D.C. is all about the free (or the dirt cheap). Makes sense, too, since it’s literally the capital of the free world and home to the best free museums. And that’s awesome for parents and tourists alike who are trying to save more and spend less. Read on to learn about 9 off-the-beaten-path places that won’t break the bank.
Photo: Marc A. Garrett via Flickr
For the Indecisive: Glen Echo Park
D.C. is steeped in history, and this park, founded in 1891, is no different. Go for a spin ($1.25/ride) on the Dentzel Carousel, in place since 1921; see a show ($6-12) by the Puppet Co.; or get up close with sea life at the new aquarium ($6/person). There’s also a playground with swings and climbing equipment, and a picnic area.
Cost: Park entry is free, but some activities charge a fee
5801 Oxford Rd. (Glen Echo, Md)
For Explorers: Pilgrim Observation Gallery
We all know the Washington Monument provides sweeping views of the District, but this gallery at the National Cathedral also offers unobstructed panoramas without the crowds. Plus, the cathedral, where presidents have held prayer services and been laid to rest, offers a scavenger hunt for kids to find images in stained glass and carvings in the gargoyles. Bonus: Explore the foliage and koi pond in Bishop’s Garden.
Cost: $11/adult; $7/kids ages 5 to 17; free/kids under 5
3101 Wisconsin Ave., NW (Cathedral Heights)
For Museum Hoppers: National Postal Museum
Rain, sleet, snow, the Digital Age – the mail still gets delivered. Here, kids can see the path it takes from place to place, gawk at the ultimate stamp collection, and check out old-fashioned mail trucks.
2 Massachusetts Ave., N.E (Union Station)
Photo: Carol Barnard via Flickr
For Water Babies (and Grown-ups): Great Falls Canal Boat Rides
Hop aboard a replica of a 19th-century mule-drawn boat and set out on the C&O Canal to learn how early Washington-area visitors got around. This hour-long trip includes a ride on the locks and narration by park rangers dressed in period clothing.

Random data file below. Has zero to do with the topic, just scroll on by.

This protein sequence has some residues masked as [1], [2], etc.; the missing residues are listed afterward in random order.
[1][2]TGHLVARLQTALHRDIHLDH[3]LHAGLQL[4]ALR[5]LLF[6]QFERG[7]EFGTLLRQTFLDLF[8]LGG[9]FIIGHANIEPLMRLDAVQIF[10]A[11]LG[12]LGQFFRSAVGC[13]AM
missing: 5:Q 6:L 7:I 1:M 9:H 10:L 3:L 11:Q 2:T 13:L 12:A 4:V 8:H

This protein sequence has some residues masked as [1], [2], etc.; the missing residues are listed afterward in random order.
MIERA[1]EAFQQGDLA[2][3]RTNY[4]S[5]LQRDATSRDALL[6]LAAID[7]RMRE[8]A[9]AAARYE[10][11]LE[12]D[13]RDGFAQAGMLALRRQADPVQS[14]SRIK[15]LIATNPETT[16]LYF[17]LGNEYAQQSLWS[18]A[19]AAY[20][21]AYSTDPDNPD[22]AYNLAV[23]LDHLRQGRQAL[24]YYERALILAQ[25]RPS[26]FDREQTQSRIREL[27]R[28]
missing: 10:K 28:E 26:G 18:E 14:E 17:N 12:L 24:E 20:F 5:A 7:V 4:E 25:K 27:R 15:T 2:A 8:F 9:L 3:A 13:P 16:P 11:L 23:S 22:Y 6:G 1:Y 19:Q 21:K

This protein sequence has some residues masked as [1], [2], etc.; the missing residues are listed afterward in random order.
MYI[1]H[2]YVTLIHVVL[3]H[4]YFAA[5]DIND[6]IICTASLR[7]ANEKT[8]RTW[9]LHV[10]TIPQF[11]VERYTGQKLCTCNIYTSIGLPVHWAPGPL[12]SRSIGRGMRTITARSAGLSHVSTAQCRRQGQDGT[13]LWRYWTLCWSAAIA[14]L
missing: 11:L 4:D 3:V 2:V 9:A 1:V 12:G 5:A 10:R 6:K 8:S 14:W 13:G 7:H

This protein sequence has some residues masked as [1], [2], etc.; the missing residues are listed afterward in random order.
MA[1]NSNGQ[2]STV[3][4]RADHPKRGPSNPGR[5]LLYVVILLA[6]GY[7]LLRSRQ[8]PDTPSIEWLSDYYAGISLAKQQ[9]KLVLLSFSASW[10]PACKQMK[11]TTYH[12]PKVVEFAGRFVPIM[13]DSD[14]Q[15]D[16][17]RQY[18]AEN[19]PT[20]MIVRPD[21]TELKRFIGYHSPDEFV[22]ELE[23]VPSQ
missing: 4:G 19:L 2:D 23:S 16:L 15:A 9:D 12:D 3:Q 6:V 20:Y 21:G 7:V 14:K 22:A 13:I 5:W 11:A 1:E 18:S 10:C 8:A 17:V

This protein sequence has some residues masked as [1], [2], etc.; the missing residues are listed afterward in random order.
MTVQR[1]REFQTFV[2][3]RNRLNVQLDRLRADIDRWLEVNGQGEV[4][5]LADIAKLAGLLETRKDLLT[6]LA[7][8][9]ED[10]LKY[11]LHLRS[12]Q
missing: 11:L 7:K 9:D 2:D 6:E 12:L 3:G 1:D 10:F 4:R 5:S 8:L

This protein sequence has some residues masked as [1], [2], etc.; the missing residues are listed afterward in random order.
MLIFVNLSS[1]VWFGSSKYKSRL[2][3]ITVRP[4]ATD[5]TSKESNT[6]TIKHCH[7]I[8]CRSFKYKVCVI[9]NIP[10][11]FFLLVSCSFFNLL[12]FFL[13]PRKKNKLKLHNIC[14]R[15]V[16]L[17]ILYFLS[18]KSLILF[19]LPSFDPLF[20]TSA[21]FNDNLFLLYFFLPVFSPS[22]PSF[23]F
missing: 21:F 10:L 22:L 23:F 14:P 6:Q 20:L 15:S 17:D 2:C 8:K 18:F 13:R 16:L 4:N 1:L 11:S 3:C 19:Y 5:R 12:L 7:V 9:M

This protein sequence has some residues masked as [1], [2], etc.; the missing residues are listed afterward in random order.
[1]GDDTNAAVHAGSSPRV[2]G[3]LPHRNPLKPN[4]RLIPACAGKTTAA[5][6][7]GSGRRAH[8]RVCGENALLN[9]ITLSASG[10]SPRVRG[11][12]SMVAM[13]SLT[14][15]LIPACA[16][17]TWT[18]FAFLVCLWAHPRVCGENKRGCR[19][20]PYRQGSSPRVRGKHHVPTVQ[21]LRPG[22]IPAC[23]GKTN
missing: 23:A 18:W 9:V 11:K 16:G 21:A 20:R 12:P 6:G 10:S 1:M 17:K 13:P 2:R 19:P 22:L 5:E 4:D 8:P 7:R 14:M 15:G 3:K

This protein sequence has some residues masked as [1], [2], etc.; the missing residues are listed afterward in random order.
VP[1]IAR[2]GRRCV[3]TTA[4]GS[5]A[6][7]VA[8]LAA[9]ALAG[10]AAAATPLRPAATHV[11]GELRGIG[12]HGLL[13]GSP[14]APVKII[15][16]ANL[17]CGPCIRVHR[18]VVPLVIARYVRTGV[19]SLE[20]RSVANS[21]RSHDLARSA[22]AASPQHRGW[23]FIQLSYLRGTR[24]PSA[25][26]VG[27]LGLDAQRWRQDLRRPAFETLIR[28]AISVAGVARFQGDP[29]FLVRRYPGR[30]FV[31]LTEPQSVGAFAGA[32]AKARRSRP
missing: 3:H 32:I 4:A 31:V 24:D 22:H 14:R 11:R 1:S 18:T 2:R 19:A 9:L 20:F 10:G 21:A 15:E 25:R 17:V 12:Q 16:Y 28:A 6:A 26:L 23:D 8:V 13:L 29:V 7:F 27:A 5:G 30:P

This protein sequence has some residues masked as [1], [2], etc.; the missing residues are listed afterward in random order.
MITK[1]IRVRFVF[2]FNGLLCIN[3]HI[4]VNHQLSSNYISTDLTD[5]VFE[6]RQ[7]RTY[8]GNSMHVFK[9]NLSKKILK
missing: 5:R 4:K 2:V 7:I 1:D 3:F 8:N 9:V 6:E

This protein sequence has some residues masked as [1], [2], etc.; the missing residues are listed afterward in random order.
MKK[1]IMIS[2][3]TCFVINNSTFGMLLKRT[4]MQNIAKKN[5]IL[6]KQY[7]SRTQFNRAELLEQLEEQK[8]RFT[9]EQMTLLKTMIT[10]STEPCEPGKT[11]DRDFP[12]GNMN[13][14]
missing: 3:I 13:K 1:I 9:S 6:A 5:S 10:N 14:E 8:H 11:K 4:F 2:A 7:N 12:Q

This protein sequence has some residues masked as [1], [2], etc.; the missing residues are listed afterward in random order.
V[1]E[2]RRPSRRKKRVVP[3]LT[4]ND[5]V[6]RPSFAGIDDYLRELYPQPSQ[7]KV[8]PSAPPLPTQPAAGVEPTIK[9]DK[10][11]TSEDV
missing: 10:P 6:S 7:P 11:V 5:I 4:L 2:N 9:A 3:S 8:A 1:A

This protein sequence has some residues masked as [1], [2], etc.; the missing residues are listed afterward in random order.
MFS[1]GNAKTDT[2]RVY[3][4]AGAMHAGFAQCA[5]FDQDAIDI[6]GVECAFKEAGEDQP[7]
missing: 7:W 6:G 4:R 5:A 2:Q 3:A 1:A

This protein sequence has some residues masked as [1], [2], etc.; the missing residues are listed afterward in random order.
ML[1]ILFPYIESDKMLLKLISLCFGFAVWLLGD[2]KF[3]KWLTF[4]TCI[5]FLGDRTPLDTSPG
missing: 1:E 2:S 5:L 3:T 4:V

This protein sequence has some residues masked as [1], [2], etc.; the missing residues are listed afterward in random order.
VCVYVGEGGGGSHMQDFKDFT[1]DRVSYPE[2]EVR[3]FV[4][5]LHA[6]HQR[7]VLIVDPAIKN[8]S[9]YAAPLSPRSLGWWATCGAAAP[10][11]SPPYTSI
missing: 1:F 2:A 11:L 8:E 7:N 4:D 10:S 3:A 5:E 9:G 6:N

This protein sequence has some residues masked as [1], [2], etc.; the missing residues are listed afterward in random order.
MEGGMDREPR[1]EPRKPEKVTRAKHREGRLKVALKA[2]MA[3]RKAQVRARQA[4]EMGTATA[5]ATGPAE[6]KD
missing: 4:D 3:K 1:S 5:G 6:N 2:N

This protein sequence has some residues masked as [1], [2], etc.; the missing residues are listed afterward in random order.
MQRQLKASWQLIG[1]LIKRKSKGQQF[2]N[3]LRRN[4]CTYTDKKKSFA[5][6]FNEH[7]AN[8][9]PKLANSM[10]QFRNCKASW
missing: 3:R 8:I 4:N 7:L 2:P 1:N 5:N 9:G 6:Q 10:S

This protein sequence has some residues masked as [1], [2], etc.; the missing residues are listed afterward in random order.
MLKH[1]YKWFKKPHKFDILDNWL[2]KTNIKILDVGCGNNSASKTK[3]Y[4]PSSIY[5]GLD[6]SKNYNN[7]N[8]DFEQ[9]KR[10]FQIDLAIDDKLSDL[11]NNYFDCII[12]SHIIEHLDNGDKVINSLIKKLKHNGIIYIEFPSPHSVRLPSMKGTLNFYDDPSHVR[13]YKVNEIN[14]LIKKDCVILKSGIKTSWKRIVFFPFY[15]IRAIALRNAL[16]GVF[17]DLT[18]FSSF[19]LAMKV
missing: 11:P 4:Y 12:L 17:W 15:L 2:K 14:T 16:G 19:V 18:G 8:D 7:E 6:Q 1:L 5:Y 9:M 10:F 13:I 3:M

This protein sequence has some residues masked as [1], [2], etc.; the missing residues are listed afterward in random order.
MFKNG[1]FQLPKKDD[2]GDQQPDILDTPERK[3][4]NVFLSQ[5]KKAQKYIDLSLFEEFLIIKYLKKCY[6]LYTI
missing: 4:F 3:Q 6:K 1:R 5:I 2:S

Cost: $8 for ages 16 to 61, $6 for seniors 62 and up, $5 for kids 4-15, free for 3 and under
Great Falls Tavern Visitor Center
11710 MacArthur Blvd.
For Chill Seekers: Patterson Park
Leave the bustle of the Inner Harbor for a slice of serenity at this park, which offers ice skating on a rink first formed in 1865 between October and March ($4/per person, $2/skate rental), two playgrounds, and a 19th-century structure known as the Pagoda. Climb it between noon and 6 on Sundays April through October.
Cost: Free, although some activities charge fees
Where:27 S. Patterson Park Ave, Baltimore
When: Daily from dawn until dark
For History Buffs: Manassas National Battlefield Park
The site of a Confederate win in 1862, today this park offers visitors a look at its past at the visitor center or during park ranger-led walking tours. Check the website for Civil War reenactments.
Cost: $3 for ages 16 and up, free for 15 and younger
Photo: Maria S. via Yelp
For Foodies: Breadline D.C.
In the age of the food truck, this sandwich stop is still hugely popular with locals. Everything is baked fresh onsite. The menu changes daily, but here’s a sampling of what you can find for picky palettes: turkey on ciabatta, hummus with cucumber, and salami and cheese on a baguette. Hungry, yet?
Where: 1751 Pennsylvania Ave., N.W.
For a Sweet Tooth: Moorenko’s
This handcrafted ice cream is made in Silver Spring. Scoop up kiddie staples such as Cookie Overload and Cotton Candy Gummy Bear. For more refined taste buds, there’s Honey Sunflower Seed and Grapefruit Campari sorbet.
8030 Georgia Ave. (Silver Spring, Md)
Photo: Alexandria Archaeology Museum
For Science Stars: Alexandria Archaeology
Cross the Potomac into Virginia and dig into Alexandria’s past on Family Dig Days, offered about five times a year. Help archaeologists screen soil during a real dig at Shutter’s Hill, where bottles, cans, china and a 1920 Mercury dime have been unearthed in the past.
Torpedo Factory Art Center, 105 N. Union St., Alexandria
Where do you take out of town guests to save money? Tell us in the comments section.
–Stephanie Kanowitz and Ayren Jackson-Cannady